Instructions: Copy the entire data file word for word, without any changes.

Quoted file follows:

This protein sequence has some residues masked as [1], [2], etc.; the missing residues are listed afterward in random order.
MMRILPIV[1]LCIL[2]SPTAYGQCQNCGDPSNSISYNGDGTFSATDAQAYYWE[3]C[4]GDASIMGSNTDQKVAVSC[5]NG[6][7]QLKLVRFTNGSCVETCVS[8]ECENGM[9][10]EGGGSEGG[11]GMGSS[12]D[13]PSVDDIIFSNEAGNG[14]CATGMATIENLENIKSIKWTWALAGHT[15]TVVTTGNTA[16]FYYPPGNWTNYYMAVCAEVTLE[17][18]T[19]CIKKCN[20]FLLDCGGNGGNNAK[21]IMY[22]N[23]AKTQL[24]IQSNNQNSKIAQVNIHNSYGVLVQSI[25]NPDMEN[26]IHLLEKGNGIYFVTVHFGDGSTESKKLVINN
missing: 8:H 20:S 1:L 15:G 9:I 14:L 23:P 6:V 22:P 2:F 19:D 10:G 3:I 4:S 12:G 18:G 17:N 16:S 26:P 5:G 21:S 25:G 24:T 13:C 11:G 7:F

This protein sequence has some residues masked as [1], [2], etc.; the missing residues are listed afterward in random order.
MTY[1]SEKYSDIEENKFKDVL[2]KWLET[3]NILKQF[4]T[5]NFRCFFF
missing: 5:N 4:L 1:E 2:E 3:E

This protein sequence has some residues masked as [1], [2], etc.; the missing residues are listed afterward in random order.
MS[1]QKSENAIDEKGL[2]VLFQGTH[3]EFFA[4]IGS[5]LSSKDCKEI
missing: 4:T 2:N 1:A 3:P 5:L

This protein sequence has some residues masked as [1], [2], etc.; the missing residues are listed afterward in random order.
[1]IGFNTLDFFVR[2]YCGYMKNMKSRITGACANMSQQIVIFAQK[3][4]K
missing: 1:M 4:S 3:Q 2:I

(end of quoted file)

This protein sequence has some residues masked as [1], [2], etc.; the missing residues are listed afterward in random order.
MMRILPIV[1]LCIL[2]SPTAYGQCQNCGDPSNSISYNGDGTFSATDAQAYYWE[3]C[4]GDASIMGSNTDQKVAVSC[5]NG[6][7]QLKLVRFTNGSCVETCVS[8]ECENGM[9][10]EGGGSEGG[11]GMGSS[12]D[13]PSVDDIIFSNEAGNG[14]CATGMATIENLENIKSIKWTWALAGHT[15]TVVTTGNTA[16]FYYPPGNWTNYYMAVCAEVTLE[17][18]T[19]CIKKCN[20]FLLDCGGNGGNNAK[21]IMY[22]N[23]AKTQL[24]IQSNNQNSKIAQVNIHNSYGVLVQSI[25]NPDMEN[26]IHLLEKGNGIYFVTVHFGDGSTESKKLVINN
missing: 8:H 20:S 1:L 15:G 9:I 14:L 23:P 6:V 22:P 2:F 19:D 10:G 3:I 4:S 12:G 18:G 17:N 16:S 26:P 5:G 21:S 25:G 24:T 13:C 11:G 7:F

This protein sequence has some residues masked as [1], [2], etc.; the missing residues are listed afterward in random order.
MTY[1]SEKYSDIEENKFKDVL[2]KWLET[3]NILKQF[4]T[5]NFRCFFF
missing: 5:N 4:L 1:E 2:E 3:E

This protein sequence has some residues masked as [1], [2], etc.; the missing residues are listed afterward in random order.
MS[1]QKSENAIDEKGL[2]VLFQGTH[3]EFFA[4]IGS[5]LSSKDCKEI
missing: 4:T 2:N 1:A 3:P 5:L

This protein sequence has some residues masked as [1], [2], etc.; the missing residues are listed afterward in random order.
[1]IGFNTLDFFVR[2]YCGYMKNMKSRITGACANMSQQIVIFAQK[3][4]K
missing: 1:M 4:S 3:Q 2:I